Exterior foundation: Your home's foundation, siding and other exterior components might have suffered damage from storms or simply from aging. Taking a look at your home's exterior is an important part of a cool-season check-up. Peeling or chipping paint, damaged siding and holes or cracks in the foundation should be repaired to improve stability as well as appearance. A home inspection company can help you determine how to handle needed repairs.

    Roof and gutters: Your roof and gutters shouldn't be ignored either. Take a look at the shingles on your roof or have a professional do it for you. Shingles should not be curled, broken or missing altogether. Any of these signs means that your roof will start leaking sooner rather than later. Keeping your gutters clean also helps protect your roof. Removing debris that is clogging gutters will help better direct water flow. This will help prevent the water from backing up under your roof shingles or draining so close to the foundation that it collects in your basement or crawl space.

    Trees and perennials: Your trees, shrubs and perennial plants may have experienced some damage from cold temperatures or high winds during the cooler months, or may just be getting older. In either case, you'll need to trim back the dead, dying or diseased sections. This will help the plants last longer and look better. Some trees, shrubs or perennial plants might have grown into cracks around your foundation, causing the cracks to enlarge. Pruning will help eliminate this problem.

    Getting ready for colder weather HVAC system: Your HVAC system, which has so efficiently kept you cool and comfortable during the hot, humid months, now needs to be readied for the cooler and drier season. Filters and coils that worked hard during the hot months should be cleaned so that they can warm your home efficiently when the temperature drops. Make sure fluids are topped off as well. If you don't have the time or knowledge to do this yourself, a technician can handle these maintenance chores quickly and inexpensively.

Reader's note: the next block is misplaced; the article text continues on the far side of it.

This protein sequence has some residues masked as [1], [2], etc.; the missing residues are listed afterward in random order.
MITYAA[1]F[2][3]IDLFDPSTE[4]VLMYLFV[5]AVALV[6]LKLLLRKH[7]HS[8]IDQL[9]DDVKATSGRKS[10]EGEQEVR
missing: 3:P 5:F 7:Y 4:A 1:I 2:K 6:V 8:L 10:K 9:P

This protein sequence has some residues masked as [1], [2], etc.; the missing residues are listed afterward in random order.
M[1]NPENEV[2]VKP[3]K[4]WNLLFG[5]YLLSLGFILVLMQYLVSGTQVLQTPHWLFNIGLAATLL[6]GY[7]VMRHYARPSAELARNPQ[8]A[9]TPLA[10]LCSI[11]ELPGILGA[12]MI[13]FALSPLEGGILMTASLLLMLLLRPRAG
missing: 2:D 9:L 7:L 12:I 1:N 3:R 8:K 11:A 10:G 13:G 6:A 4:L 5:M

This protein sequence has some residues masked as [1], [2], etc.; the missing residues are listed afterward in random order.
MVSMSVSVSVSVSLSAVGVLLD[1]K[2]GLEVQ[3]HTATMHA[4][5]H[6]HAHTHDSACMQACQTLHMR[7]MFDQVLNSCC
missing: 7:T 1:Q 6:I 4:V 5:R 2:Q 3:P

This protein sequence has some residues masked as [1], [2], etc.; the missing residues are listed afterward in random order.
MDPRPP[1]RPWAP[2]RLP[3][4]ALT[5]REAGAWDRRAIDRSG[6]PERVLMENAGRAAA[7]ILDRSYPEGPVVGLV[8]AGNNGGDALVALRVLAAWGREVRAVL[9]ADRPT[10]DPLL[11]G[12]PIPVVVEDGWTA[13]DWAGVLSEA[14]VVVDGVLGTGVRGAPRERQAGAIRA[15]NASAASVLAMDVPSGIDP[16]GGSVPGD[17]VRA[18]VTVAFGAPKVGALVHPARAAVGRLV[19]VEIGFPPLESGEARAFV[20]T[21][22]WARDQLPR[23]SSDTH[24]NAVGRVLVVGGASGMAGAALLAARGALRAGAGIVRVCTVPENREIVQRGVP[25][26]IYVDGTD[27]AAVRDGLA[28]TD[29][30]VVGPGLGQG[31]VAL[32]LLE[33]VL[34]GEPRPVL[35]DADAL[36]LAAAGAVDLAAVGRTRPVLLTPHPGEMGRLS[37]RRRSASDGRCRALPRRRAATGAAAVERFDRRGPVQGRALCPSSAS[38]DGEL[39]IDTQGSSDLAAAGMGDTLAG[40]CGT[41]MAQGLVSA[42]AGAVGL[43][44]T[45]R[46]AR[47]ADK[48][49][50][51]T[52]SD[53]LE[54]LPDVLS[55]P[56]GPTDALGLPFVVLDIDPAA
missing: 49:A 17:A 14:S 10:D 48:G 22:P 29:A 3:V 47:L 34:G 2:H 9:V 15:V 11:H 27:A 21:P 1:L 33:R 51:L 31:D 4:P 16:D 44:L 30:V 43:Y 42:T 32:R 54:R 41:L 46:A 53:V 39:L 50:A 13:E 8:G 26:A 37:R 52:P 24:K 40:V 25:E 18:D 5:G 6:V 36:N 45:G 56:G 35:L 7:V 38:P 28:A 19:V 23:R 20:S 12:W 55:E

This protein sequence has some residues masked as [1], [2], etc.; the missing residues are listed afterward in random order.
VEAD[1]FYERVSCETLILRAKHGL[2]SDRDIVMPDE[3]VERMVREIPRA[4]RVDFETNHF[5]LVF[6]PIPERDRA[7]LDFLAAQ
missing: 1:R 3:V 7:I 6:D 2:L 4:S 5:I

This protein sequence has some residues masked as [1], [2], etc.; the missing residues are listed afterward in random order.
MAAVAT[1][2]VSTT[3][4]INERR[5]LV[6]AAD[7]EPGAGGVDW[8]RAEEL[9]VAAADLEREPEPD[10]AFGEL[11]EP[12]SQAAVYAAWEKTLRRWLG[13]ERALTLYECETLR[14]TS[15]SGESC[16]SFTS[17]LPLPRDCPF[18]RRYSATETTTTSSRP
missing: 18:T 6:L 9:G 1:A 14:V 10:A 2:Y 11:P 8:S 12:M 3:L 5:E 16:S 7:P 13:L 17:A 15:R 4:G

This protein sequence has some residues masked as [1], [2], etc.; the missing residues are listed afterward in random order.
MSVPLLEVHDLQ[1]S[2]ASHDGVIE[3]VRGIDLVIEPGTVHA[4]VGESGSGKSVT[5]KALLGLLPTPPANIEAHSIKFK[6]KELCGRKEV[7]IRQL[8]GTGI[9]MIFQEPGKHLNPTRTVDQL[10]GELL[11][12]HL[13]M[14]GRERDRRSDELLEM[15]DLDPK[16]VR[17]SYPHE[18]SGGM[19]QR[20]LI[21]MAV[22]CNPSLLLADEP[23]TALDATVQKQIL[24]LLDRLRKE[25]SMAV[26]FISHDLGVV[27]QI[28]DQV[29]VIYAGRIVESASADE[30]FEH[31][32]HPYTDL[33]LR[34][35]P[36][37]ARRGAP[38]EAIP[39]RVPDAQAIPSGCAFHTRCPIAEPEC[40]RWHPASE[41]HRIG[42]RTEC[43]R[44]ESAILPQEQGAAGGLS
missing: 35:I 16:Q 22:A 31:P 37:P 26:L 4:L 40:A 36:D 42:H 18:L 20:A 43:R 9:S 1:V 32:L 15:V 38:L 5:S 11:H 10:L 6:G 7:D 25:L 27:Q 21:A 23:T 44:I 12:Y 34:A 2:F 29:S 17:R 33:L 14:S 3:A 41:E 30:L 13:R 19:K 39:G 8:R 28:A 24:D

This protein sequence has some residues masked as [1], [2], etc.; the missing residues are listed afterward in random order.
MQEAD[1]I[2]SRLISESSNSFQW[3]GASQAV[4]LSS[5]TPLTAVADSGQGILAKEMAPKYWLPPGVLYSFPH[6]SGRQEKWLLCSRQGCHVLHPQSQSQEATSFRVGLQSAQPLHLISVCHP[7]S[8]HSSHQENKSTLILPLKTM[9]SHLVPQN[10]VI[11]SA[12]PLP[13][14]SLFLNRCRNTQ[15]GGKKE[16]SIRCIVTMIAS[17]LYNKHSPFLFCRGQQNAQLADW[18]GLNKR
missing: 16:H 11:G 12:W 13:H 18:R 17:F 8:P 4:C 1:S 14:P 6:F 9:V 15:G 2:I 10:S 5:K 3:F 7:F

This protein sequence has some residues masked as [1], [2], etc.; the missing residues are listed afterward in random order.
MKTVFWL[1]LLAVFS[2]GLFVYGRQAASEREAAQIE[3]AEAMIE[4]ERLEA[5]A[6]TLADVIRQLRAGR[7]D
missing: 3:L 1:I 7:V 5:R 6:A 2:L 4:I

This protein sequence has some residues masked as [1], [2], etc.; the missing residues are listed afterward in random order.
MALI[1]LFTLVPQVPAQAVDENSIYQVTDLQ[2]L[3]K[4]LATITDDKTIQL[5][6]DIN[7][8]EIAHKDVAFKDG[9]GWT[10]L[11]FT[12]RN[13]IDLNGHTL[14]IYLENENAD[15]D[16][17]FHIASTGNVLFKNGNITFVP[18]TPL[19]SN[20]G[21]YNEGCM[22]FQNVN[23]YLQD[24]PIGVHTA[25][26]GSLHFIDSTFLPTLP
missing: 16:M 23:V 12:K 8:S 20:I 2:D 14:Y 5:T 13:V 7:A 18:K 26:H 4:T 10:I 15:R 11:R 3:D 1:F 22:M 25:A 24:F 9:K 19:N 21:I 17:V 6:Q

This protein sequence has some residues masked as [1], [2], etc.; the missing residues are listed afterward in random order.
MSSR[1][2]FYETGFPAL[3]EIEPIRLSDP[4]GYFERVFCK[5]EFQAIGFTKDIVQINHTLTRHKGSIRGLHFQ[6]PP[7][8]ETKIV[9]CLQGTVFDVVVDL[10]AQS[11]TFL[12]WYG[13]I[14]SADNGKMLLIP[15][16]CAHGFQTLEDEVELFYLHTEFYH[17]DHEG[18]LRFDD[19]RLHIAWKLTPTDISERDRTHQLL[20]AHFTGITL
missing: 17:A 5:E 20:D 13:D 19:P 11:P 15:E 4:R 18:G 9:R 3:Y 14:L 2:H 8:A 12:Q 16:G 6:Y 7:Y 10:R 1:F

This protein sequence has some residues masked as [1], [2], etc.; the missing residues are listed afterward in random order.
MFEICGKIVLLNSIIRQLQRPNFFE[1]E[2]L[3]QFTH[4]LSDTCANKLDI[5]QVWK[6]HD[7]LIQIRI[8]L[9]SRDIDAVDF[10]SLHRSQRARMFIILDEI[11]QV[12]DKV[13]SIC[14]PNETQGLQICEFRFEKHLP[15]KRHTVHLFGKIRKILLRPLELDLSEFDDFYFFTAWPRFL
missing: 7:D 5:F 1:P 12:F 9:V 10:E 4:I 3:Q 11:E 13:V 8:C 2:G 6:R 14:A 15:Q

Trees and flower beds: Get your trees, flower beds and shrubs ready for the cooler weather as well. Flower beds can be mulched before cooler weather sets in to help protect them. Shrubs that show signs of damage or disease can be treated as well. If you have any tree limbs that are located too close to power lines, it's a good idea to trim them back. You'll be glad you did when your electricity stays on during a wind storm.

    Taking these preventative maintenance steps requires a bit of planning and some of your time, but they pay big dividends in helping to lower costs and prevent headaches later on. You'll be glad that you don't have to make big repairs or replace components that weren't maintained properly. You'll instead have time to enjoy your home.

 

Most Common Problems Found During a Home Inspection

Most Common Problems Found During a Home Inspection A home inspection is an important part of the buying process of any home. Whether you’re the one buying or the one selling, you need to be paying close attention to the recommendations of the home inspector and factor that into the price. Home inspection problems are common for any home that is inspected, whether new or old. While there are a number of problems that can be noted, we’re going to be discussing the top ten most common.

Erroneous Electrical Wiring